Issues to Consider When Giving an Early Inheritance

You have saved and invested throughout your life to build enough wealth to fund your retirement. You have worked with your estate planning attorney to establish an estate plan to leave behind assets to your loved ones to share after you pass away. However, like many individuals, you are now considering giving your children or beneficiaries their inheritance before your death. There are many advantages to giving an early inheritance, but also some important considerations.


Advantages to Giving an Early Inheritance


Providing an early advance could provide your children with some needed financial help. Whether your children are experiencing financial difficulty, starting a new business venture, or are planning a big purchase, such as a house or getting married, providing them an early gift may be of greater value now than after your death.


For purposes of tax planning, New York does not have an inheritance tax, however, a handful of states do. If you were to relocate to a state with an inheritance tax, giving early may help alleviate that tax burden depending on the applicable state’s tax law. Giving early will also reduce the size of your estate for federal estate tax purposes, and therefore any estate tax that may be due if you have a sizable estate. Keep in mind that gifts within your lifetime may be subject to federal gift tax to the extent they exceed the annual exclusion, which in 2015 is $14,000 for each you and your spouse ($28,000 total).


Another advantage of an early inheritance is the that it gives you the opportunity to see your gift put to use. For many this provides a benefit to those they love, and provides them with lasting memories and a greater sense of satisfaction.


Additional Considerations


You will have to consider the overall effect your early gift will have on your financial future. Of course, you will have to consider if an early gift will compromise the funding of your living expenses and goals for the remainder of your life. You will want to meet with your financial advisor to ensure you are not overextending yourself with an early gift. You will also want to consider your family dynamic and the possibility of potential disputes among your beneficiaries in cases where you are giving unequally.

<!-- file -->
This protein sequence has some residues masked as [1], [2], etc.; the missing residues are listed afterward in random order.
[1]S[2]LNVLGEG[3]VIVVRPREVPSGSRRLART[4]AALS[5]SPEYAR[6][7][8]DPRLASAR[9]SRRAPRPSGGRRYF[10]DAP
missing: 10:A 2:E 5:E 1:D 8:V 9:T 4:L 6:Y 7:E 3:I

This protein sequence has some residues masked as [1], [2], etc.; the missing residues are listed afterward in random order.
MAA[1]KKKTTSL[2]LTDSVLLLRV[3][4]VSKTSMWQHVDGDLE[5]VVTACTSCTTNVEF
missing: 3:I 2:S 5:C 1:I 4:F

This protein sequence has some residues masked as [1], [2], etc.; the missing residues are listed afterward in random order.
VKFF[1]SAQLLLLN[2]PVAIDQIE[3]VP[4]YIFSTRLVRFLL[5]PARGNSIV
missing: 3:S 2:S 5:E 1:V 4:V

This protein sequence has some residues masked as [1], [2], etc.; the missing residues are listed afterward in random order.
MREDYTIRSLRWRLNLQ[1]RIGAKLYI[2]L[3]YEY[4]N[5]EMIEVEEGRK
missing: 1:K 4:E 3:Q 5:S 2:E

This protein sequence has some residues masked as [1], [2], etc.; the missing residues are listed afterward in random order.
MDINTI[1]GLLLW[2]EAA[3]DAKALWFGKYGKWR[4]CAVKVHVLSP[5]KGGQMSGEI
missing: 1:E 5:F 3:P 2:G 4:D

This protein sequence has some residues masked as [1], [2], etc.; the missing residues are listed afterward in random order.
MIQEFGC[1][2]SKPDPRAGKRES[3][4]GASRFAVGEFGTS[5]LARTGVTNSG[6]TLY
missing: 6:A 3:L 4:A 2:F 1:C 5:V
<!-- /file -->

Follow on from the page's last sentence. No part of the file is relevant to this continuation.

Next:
If you intend for early gift to be an advance on the donee’s share of your estate, you will have to take additional steps with the help of your estate planning attorney. For example, assume you have two children and your will provides that each child shall share equally in your estate. Assume you give child A $20,000 as a down payment on a new home while you are alive, and you give child B nothing. Now assume that upon your death, your estate has a value of $80,000. Per your will, child A and child B will each receive $40,000, even though you already gave child A $20,000.

Under New York law, if you intend for the $20,000 gift to child A to be a true advancement of their share of your estate you will have to execute a document evidencing your intention that the gift be treated as an advancement. If you intend the $20,000 gift to be an advancement and executed the proper documents at the time of the gift, child A would receive $30,000, and child B would receive $50,000 upon your death. Planning your gifting strategy with the help of financial and legal advisors will ensure your gifts are effectuated as you intended them to be.

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